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Mountain Bike Tires | Recommendations

mountain bike tires

Double Down, Super Gravity, 26, 27.5, 29 inches and then plus and fat bike tires? If you see some question marks here, you are certainly not alone. The topic of tires is hotly debated, not least because there are an incredible number of different components. Of course, not all models fit for every purpose. In this guide you can read which tire is best suited for your discipline and what else you need to know about MTB tires.

Our tire recommendations for the different MTB disciplines

It is difficult to make a specific recommendation for each discipline, since too many individual factors of the driver should influence the actual choice of tires. Do I always ride the direct line, regardless of how blocked it is, or do I ride around cleanly? Do I want to tickle every second or is it just for fun? Such questions can be asked for all disciplines, which means that the choice of tires between two bikers can vary significantly for the same discipline. Nevertheless, we have put together rough guidelines for the most common types of bikes to make orientation a little easier.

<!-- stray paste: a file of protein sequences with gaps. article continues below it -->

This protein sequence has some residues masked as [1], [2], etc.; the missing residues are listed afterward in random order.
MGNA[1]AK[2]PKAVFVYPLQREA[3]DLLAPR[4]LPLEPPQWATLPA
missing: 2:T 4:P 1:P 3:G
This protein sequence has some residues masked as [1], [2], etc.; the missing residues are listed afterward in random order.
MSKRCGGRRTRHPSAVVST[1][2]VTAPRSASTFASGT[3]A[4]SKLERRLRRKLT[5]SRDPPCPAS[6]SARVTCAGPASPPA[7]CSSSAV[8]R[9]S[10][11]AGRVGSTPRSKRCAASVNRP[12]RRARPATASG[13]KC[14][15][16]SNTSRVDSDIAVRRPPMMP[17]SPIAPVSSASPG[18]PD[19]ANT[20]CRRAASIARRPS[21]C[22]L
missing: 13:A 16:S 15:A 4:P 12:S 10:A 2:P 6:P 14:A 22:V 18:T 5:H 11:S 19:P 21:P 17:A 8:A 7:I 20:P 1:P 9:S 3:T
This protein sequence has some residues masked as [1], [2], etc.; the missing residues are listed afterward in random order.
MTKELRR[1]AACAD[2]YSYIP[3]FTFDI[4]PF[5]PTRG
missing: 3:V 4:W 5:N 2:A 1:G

Which tires for XC Full Suspension and Hardtail MTBs?

Cross-country riders are all about best times. Minimum weight and low rolling resistance are top priority. Slightly profiled folding tires with race-specific rubber compound (e.g. Continental Race King) have therefore proven themselves in the World Cup for many years. Of course, all other common manufacturers also offer a suitable tire. The width should be between 2 and 2.2 inches, although you can grab the thicker tire at the front. Especially if you dive into tricky trails.